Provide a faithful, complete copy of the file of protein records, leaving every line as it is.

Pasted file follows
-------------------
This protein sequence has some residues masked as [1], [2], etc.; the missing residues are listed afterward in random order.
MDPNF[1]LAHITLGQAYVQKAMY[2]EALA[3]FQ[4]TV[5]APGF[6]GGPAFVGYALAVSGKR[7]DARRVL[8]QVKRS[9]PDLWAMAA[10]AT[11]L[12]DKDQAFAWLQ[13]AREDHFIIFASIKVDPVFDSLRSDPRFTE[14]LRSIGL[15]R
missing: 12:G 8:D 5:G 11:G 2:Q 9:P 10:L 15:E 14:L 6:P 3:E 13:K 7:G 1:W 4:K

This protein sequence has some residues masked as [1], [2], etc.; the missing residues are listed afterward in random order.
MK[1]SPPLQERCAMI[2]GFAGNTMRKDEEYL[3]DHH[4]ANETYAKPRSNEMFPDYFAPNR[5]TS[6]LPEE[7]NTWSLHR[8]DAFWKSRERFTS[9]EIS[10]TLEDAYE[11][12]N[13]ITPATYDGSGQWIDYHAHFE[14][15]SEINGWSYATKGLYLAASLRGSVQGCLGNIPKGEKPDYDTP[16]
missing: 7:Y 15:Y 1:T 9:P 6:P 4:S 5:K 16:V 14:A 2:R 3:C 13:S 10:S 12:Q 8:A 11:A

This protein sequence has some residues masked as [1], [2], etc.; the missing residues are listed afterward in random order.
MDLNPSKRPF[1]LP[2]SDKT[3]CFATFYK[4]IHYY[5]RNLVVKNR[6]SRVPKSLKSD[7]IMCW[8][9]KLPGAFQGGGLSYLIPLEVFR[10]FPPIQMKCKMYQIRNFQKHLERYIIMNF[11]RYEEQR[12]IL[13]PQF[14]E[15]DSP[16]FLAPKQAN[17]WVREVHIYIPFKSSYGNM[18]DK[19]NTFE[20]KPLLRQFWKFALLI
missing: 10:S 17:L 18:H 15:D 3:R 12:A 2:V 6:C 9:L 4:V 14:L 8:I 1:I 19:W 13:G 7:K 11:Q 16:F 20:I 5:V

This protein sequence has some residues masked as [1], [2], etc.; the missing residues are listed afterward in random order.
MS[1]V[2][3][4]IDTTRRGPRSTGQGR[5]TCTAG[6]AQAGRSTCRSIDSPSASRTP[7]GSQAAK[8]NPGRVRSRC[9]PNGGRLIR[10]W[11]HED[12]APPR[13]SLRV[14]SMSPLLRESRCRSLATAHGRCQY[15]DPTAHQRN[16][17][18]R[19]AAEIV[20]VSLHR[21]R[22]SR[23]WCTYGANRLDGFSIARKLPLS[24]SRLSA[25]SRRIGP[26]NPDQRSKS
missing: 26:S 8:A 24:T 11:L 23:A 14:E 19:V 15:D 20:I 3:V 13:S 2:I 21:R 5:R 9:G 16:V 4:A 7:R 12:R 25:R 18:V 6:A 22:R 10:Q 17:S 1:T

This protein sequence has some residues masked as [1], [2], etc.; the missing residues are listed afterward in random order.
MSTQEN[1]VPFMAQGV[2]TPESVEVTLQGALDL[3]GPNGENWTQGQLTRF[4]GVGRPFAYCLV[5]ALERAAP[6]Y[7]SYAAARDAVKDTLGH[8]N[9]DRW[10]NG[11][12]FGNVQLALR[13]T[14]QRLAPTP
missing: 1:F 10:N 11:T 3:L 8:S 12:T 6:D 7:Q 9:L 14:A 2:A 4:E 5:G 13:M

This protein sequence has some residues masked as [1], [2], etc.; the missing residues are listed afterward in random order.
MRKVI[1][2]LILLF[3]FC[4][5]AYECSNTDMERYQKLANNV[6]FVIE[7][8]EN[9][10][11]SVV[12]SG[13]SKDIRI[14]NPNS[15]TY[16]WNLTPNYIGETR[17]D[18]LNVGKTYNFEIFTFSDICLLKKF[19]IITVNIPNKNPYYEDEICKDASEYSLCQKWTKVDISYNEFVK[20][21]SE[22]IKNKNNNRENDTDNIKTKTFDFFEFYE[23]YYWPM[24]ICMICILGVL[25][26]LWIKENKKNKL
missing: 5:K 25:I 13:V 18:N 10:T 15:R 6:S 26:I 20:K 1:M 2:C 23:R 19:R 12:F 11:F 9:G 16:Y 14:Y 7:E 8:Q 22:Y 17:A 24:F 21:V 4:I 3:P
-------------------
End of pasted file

This protein sequence has some residues masked as [1], [2], etc.; the missing residues are listed afterward in random order.
MDPNF[1]LAHITLGQAYVQKAMY[2]EALA[3]FQ[4]TV[5]APGF[6]GGPAFVGYALAVSGKR[7]DARRVL[8]QVKRS[9]PDLWAMAA[10]AT[11]L[12]DKDQAFAWLQ[13]AREDHFIIFASIKVDPVFDSLRSDPRFTE[14]LRSIGL[15]R
missing: 12:G 8:D 5:G 11:G 2:Q 9:P 10:L 15:E 14:L 6:P 3:E 13:K 7:G 1:W 4:K

This protein sequence has some residues masked as [1], [2], etc.; the missing residues are listed afterward in random order.
MK[1]SPPLQERCAMI[2]GFAGNTMRKDEEYL[3]DHH[4]ANETYAKPRSNEMFPDYFAPNR[5]TS[6]LPEE[7]NTWSLHR[8]DAFWKSRERFTS[9]EIS[10]TLEDAYE[11][12]N[13]ITPATYDGSGQWIDYHAHFE[14][15]SEINGWSYATKGLYLAASLRGSVQGCLGNIPKGEKPDYDTP[16]
missing: 7:Y 15:Y 1:T 9:P 6:P 4:S 5:K 16:V 14:A 2:R 3:C 13:S 10:S 12:Q 8:A 11:A

This protein sequence has some residues masked as [1], [2], etc.; the missing residues are listed afterward in random order.
MDLNPSKRPF[1]LP[2]SDKT[3]CFATFYK[4]IHYY[5]RNLVVKNR[6]SRVPKSLKSD[7]IMCW[8][9]KLPGAFQGGGLSYLIPLEVFR[10]FPPIQMKCKMYQIRNFQKHLERYIIMNF[11]RYEEQR[12]IL[13]PQF[14]E[15]DSP[16]FLAPKQAN[17]WVREVHIYIPFKSSYGNM[18]DK[19]NTFE[20]KPLLRQFWKFALLI
missing: 10:S 17:L 18:H 15:D 3:R 12:A 2:V 6:C 9:L 4:V 14:L 8:I 1:I 19:W 13:G 7:K 11:Q 16:F 20:I 5:V

This protein sequence has some residues masked as [1], [2], etc.; the missing residues are listed afterward in random order.
MS[1]V[2][3][4]IDTTRRGPRSTGQGR[5]TCTAG[6]AQAGRSTCRSIDSPSASRTP[7]GSQAAK[8]NPGRVRSRC[9]PNGGRLIR[10]W[11]HED[12]APPR[13]SLRV[14]SMSPLLRESRCRSLATAHGRCQY[15]DPTAHQRN[16][17][18]R[19]AAEIV[20]VSLHR[21]R[22]SR[23]WCTYGANRLDGFSIARKLPLS[24]SRLSA[25]SRRIGP[26]NPDQRSKS
missing: 26:S 8:A 24:T 11:L 23:A 14:E 19:V 15:D 20:I 3:V 13:S 2:I 21:R 5:R 9:G 16:V 4:A 7:R 12:R 25:R 18:V 6:A 22:R 10:Q 17:S 1:T

This protein sequence has some residues masked as [1], [2], etc.; the missing residues are listed afterward in random order.
MSTQEN[1]VPFMAQGV[2]TPESVEVTLQGALDL[3]GPNGENWTQGQLTRF[4]GVGRPFAYCLV[5]ALERAAP[6]Y[7]SYAAARDAVKDTLGH[8]N[9]DRW[10]NG[11][12]FGNVQLALR[13]T[14]QRLAPTP
missing: 1:F 10:N 11:T 3:L 8:S 12:T 6:D 7:Q 9:L 14:A 2:A 4:E 5:G 13:M

This protein sequence has some residues masked as [1], [2], etc.; the missing residues are listed afterward in random order.
MRKVI[1][2]LILLF[3]FC[4][5]AYECSNTDMERYQKLANNV[6]FVIE[7][8]EN[9][10][11]SVV[12]SG[13]SKDIRI[14]NPNS[15]TY[16]WNLTPNYIGETR[17]D[18]LNVGKTYNFEIFTFSDICLLKKF[19]IITVNIPNKNPYYEDEICKDASEYSLCQKWTKVDISYNEFVK[20][21]SE[22]IKNKNNNRENDTDNIKTKTFDFFEFYE[23]YYWPM[24]ICMICILGVL[25][26]LWIKENKKNKL
missing: 5:K 25:I 13:V 18:N 10:T 15:R 6:S 26:I 20:K 1:M 2:C 23:R 19:R 12:F 11:F 9:G 16:Y 14:Y 7:E 8:Q 22:Y 17:A 24:F 21:V 4:I 3:P